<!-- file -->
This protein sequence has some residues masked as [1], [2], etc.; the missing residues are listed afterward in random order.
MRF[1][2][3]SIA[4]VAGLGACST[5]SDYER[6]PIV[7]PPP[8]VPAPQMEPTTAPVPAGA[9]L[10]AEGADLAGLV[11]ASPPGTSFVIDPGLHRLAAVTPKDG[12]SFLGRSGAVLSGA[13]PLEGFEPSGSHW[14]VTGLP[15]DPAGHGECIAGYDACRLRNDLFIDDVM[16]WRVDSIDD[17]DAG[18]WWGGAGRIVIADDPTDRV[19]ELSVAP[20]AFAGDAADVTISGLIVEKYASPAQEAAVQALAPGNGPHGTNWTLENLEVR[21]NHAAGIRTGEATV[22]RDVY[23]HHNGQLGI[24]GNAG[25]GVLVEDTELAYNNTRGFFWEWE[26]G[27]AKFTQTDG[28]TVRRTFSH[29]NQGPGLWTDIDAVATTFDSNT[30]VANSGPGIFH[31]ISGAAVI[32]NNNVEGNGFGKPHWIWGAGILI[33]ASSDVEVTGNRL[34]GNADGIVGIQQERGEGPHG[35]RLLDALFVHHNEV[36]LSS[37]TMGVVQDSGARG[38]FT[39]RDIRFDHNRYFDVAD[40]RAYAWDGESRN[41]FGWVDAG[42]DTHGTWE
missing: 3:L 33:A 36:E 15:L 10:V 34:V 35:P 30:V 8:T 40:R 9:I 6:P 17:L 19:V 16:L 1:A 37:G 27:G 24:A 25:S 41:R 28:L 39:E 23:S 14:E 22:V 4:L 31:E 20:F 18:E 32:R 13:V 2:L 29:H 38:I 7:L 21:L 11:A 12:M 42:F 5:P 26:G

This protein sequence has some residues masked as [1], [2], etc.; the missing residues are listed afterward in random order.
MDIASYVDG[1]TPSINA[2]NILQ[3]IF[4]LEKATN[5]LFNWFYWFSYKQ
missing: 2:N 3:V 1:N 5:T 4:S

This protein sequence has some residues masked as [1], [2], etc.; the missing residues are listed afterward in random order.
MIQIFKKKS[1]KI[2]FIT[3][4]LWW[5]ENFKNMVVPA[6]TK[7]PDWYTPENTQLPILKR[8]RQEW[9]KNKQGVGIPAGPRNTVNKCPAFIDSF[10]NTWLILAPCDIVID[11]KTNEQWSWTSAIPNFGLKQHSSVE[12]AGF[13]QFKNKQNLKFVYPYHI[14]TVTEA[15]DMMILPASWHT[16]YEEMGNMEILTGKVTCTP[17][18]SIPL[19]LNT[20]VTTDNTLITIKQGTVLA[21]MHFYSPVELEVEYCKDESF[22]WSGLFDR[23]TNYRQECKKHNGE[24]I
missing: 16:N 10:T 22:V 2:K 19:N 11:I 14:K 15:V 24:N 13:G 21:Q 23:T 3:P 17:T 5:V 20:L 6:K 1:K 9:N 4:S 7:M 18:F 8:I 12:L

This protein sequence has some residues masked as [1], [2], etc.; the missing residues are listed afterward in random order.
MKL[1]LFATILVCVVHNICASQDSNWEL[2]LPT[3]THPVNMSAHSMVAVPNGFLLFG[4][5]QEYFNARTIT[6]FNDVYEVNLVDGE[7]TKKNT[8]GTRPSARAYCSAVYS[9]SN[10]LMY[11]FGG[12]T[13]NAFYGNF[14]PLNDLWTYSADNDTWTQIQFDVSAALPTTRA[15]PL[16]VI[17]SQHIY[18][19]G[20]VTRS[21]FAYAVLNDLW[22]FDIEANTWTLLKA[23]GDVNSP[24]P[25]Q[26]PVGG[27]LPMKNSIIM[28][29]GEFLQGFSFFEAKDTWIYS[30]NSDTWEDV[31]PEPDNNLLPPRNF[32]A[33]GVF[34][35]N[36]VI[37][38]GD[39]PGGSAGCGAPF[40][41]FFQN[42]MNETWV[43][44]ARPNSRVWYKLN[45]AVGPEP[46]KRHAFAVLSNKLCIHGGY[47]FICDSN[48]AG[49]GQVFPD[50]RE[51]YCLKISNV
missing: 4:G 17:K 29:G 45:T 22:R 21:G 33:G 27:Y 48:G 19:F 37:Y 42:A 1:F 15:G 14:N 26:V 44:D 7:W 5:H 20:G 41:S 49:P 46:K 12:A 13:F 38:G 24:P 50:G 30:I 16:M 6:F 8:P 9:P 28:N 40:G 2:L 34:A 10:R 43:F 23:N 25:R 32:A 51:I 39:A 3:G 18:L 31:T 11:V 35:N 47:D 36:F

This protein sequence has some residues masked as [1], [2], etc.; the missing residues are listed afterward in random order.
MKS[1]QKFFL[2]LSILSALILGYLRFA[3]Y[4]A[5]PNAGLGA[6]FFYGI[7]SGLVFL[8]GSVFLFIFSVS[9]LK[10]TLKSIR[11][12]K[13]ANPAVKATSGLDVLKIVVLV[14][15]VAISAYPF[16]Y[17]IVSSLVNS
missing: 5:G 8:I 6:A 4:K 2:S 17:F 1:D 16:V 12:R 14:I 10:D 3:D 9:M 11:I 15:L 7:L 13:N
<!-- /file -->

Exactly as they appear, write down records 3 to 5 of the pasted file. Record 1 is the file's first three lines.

This protein sequence has some residues masked as [1], [2], etc.; the missing residues are listed afterward in random order.
MIQIFKKKS[1]KI[2]FIT[3][4]LWW[5]ENFKNMVVPA[6]TK[7]PDWYTPENTQLPILKR[8]RQEW[9]KNKQGVGIPAGPRNTVNKCPAFIDSF[10]NTWLILAPCDIVID[11]KTNEQWSWTSAIPNFGLKQHSSVE[12]AGF[13]QFKNKQNLKFVYPYHI[14]TVTEA[15]DMMILPASWHT[16]YEEMGNMEILTGKVTCTP[17][18]SIPL[19]LNT[20]VTTDNTLITIKQGTVLA[21]MHFYSPVELEVEYCKDESF[22]WSGLFDR[23]TNYRQECKKHNGE[24]I
missing: 16:N 10:T 22:V 2:K 19:N 11:I 14:K 15:V 24:N 13:G 21:Q 23:T 3:P 17:T 5:V 20:L 6:K 1:K 9:N 4:S 7:M 18:F 8:I 12:L

This protein sequence has some residues masked as [1], [2], etc.; the missing residues are listed afterward in random order.
MKL[1]LFATILVCVVHNICASQDSNWEL[2]LPT[3]THPVNMSAHSMVAVPNGFLLFG[4][5]QEYFNARTIT[6]FNDVYEVNLVDGE[7]TKKNT[8]GTRPSARAYCSAVYS[9]SN[10]LMY[11]FGG[12]T[13]NAFYGNF[14]PLNDLWTYSADNDTWTQIQFDVSAALPTTRA[15]PL[16]VI[17]SQHIY[18][19]G[20]VTRS[21]FAYAVLNDLW[22]FDIEANTWTLLKA[23]GDVNSP[24]P[25]Q[26]PVGG[27]LPMKNSIIM[28][29]GEFLQGFSFFEAKDTWIYS[30]NSDTWEDV[31]PEPDNNLLPPRNF[32]A[33]GVF[34][35]N[36]VI[37][38]GD[39]PGGSAGCGAPF[40][41]FFQN[42]MNETWV[43][44]ARPNSRVWYKLN[45]AVGPEP[46]KRHAFAVLSNKLCIHGGY[47]FICDSN[48]AG[49]GQVFPD[50]RE[51]YCLKISNV
missing: 4:G 17:K 29:G 45:T 22:R 21:G 33:G 27:Y 48:G 19:F 37:Y 42:A 1:F 15:G 14:N 26:V 44:D 7:W 5:H 20:G 41:S 49:P 46:K 12:A 13:F 38:G 24:P 50:G 30:I 16:M 6:F 8:P 9:P 28:N 40:G 2:L 34:A 10:R 43:F 23:N 25:R 32:A 51:I 39:A 3:G 18:L 31:T 11:V 35:N 47:D 36:F

This protein sequence has some residues masked as [1], [2], etc.; the missing residues are listed afterward in random order.
MKS[1]QKFFL[2]LSILSALILGYLRFA[3]Y[4]A[5]PNAGLGA[6]FFYGI[7]SGLVFL[8]GSVFLFIFSVS[9]LK[10]TLKSIR[11][12]K[13]ANPAVKATSGLDVLKIVVLV[14][15]VAISAYPF[16]Y[17]IVSSLVNS
missing: 5:G 8:I 6:A 4:K 2:S 17:F 1:D 16:V 12:R 14:I 10:D 3:D 9:M 11:I 15:L 7:L 13:N